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From Barnes & NobleBarnes & Noble Discover Great New Writers
To anyone who has ever popped a pill -- or even contemplated popping one -- to cope with a messy divorce, a stressful job, or a bumpy airplane ride: Put down that water glass and read this book! Provocative and persuasive, Comfortably Numb argues that our increasing dependence on anxiety-reducing medication is not only costly and harmful to our quality of life but is unlikely to fix what truly ails us.
Barber, who has worked extensively with the homeless population, begins by reporting that in the late 1980s, when he first told friends about his work, few were familiar with either his clients' diagnoses or their medications. But just a decade later, more and more friends revealed that either they or their family members were depressed or suffering from another mental condition, and were now taking the same drugs as his clients. Mental illness was, he says, becoming "chic."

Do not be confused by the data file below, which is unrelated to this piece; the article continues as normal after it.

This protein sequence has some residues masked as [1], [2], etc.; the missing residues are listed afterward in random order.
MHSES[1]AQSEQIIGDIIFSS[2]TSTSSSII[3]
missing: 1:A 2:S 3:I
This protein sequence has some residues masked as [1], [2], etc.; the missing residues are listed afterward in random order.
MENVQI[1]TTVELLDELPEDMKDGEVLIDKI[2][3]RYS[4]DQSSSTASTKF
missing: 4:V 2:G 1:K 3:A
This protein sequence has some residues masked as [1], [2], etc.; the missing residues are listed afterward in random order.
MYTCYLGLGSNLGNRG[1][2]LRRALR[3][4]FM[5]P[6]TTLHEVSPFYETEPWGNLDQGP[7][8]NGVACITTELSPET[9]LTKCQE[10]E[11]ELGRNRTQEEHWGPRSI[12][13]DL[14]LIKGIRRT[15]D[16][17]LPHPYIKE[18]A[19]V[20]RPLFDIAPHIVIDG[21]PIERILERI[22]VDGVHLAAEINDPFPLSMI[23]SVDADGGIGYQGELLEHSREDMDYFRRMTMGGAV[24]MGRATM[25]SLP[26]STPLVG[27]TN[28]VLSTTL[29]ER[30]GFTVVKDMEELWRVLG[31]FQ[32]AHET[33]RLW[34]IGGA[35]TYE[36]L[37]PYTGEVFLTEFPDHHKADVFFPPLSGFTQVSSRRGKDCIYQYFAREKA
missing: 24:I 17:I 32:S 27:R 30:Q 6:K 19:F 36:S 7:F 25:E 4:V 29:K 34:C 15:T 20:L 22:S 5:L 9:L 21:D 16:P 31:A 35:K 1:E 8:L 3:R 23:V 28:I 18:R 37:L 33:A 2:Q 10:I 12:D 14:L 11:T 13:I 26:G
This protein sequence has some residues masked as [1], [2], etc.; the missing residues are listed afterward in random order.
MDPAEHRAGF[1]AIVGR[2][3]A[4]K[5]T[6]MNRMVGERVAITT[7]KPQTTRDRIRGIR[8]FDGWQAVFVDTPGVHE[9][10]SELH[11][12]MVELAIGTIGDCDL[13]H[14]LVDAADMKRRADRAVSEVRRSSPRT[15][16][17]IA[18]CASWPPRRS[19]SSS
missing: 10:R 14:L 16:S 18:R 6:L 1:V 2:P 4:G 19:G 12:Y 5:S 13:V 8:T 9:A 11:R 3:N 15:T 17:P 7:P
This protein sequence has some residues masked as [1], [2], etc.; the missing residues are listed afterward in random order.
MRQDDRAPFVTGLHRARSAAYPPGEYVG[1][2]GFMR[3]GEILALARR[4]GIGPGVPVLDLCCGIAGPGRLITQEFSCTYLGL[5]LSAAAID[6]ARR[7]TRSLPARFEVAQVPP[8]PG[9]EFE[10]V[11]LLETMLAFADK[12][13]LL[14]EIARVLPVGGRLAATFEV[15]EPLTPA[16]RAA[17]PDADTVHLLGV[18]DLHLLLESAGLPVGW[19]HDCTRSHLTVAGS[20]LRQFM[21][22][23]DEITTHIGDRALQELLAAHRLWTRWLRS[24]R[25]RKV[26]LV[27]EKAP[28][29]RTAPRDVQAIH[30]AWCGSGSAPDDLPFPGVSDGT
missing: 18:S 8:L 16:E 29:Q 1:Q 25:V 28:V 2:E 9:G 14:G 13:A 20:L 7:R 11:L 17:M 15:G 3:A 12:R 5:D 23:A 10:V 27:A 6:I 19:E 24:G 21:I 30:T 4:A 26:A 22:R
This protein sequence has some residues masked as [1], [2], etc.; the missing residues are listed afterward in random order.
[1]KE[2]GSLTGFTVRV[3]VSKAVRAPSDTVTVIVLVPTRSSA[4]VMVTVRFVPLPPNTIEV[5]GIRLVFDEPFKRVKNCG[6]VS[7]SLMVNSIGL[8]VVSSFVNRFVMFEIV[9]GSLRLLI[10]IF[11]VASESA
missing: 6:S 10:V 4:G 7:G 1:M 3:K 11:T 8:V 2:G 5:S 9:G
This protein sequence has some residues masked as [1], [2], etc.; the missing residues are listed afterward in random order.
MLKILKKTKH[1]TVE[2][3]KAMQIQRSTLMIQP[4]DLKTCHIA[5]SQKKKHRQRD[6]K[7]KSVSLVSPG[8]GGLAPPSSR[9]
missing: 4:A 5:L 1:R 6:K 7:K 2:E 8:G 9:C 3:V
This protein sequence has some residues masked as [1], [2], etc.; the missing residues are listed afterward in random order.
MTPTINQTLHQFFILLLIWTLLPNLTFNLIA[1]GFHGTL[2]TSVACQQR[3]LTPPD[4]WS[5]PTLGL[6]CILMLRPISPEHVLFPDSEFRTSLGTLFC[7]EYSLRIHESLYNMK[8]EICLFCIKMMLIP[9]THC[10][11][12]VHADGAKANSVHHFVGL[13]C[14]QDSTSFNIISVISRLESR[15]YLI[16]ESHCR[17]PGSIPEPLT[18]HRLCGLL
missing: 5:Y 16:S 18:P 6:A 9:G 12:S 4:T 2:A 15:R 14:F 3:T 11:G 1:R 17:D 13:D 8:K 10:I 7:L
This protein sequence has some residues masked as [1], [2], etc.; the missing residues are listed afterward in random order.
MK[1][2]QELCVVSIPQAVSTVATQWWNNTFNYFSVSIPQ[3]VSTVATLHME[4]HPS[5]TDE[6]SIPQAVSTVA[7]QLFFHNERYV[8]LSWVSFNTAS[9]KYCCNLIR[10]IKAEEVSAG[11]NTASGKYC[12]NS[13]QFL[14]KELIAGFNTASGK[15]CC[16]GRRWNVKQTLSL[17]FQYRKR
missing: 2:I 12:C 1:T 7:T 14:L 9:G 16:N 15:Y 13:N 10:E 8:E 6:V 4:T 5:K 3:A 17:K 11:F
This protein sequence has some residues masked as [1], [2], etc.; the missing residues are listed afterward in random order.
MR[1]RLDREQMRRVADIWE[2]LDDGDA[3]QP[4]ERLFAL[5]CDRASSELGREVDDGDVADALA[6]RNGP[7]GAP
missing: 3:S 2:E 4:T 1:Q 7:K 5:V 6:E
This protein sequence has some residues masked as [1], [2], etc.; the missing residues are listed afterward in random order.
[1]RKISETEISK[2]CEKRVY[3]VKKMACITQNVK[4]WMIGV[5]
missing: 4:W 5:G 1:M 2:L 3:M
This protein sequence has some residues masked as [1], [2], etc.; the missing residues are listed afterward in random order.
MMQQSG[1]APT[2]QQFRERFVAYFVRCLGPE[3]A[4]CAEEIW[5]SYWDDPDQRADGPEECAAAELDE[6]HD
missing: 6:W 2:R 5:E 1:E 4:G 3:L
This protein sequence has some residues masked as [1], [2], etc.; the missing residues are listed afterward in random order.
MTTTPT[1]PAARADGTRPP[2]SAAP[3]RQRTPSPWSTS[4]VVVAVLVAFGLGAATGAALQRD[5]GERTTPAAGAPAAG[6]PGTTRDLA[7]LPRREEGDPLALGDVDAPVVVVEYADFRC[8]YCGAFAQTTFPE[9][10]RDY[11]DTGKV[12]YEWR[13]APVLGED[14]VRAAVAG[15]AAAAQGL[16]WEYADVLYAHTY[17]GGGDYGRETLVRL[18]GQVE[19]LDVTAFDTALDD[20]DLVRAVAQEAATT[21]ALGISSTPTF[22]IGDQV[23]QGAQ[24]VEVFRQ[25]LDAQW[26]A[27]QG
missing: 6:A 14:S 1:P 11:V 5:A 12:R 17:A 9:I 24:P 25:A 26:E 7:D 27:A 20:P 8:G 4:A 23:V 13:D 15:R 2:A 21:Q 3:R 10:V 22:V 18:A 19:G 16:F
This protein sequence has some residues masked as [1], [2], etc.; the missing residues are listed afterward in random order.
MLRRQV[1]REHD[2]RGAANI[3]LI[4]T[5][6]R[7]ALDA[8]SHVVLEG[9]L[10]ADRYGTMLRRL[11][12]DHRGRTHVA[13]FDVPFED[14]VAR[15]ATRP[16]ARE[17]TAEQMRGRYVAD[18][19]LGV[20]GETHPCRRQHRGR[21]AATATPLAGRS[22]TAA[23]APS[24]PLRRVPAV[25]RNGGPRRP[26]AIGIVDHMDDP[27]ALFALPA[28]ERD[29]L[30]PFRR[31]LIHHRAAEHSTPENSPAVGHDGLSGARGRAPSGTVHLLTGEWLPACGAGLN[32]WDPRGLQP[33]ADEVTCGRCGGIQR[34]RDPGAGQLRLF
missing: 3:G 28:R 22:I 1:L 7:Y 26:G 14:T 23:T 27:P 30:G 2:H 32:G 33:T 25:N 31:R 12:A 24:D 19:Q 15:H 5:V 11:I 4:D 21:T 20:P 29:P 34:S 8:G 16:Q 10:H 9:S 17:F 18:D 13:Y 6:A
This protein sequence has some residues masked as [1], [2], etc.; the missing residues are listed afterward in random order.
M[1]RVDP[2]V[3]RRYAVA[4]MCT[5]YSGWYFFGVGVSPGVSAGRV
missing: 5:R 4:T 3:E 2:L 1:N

How did it happen? Barber maintains that the drug industry changed our perception of psychiatric medication from illness treatment to lifestyle enhancer. Direct-to-public advertising is to blame, he says. He also describes the scientific community's current inclination to view all behavior as biologically based. Add to this a health care system in which harried doctors can quickly dispose of their patients by writing a prescription, and it's no wonder that in 2006, 227 million antidepressant prescriptions were dispensed in the United States -- more than any other class of medication.
The kicker, Barber reports, is that while psychiatric drugs work for the mentally ill, they're far less effective on the "worried well," and they're much more expensive than alternative measures. He argues that many of these drugs, like SUVs, cell phones, and fast food, are "useful when you really need them, but mainly unnecessary and vastly and indiscriminately overused." Some key facts from his book include the astronomical sales of Zoloft (larger than that of Tide laundry detergent) and Zyprexa (greater than the total revenue of Levi-Strauss) and the mind-numbing statistic that the combined profits of the top ten drug companies in 2002 exceeded the profits of the other 490 Fortune 500 companies put together.
Houston, we indeed have a problem, and one that can't be solved by taking a pill. Comfortably Numb should be read by all Americans. It will certainly make them think twice before heading to the drugstore. (Spring 2008 Selection)